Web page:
— 7 —

A bit more on Catherine. We tend to think of her as “the young woman who told the Pope what to do. Awesome!” There is, of course, so much more to her than that, and even that has a specific – and quite political – context.

If you ever dive into her Dialogues you will find yourself immersed in a riot of imagery that just seems to grab anything and everything from life that might help even a little bit to give a hint of what God is all about.

Blood is very big in Catherine’s spirituality. She begins her letters “in the blood” and she writes of it constantly. The imagery here is earthy and fascinating. We, disciples, go into the world satiated and even drunk on the blood of Christ we’ve been served at the inn called Church.

This is how these beloved children and faithful servants of mine follow the teaching and example of my Truth…..Indeed, they go into battle filled and inebriated with the blood of Christ crucified. My charity sets this blood before you in the hostel of the mystic body of holy Church to give courage….(Dialogues, 77)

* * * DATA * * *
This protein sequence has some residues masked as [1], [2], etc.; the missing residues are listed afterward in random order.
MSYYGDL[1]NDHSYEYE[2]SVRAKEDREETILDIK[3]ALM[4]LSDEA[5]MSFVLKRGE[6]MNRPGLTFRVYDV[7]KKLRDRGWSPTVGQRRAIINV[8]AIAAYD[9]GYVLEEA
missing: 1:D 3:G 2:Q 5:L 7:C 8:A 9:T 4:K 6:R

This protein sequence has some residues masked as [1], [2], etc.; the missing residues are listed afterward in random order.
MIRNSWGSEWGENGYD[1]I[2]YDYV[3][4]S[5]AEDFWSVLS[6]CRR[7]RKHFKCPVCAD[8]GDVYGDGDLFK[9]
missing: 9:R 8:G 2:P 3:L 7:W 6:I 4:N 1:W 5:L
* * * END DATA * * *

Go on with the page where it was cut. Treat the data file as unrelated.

For more Quick Takes, visit This Ain’t the Lyceum!v

Louis de Montfort

He’s in the Loyola Kids Book of Saints, included in the section, “Saints are People Who Teach Us New Ways to Pray” 

(Along with St. Benedict, St. Dominic and St. Teresa of Avila)

Only the first page is available for preview, but you get the idea:

"amy welborn"

 

Some people are finding it useful!

I don’t have any of these in stock here in my own personal bookstore, but I do have other books – including tons of copies of Be Saints! – hence the discount – got to move that inventory!

Speaking of St. Louis de Montfort – here is a good article about his impact on John Paul II: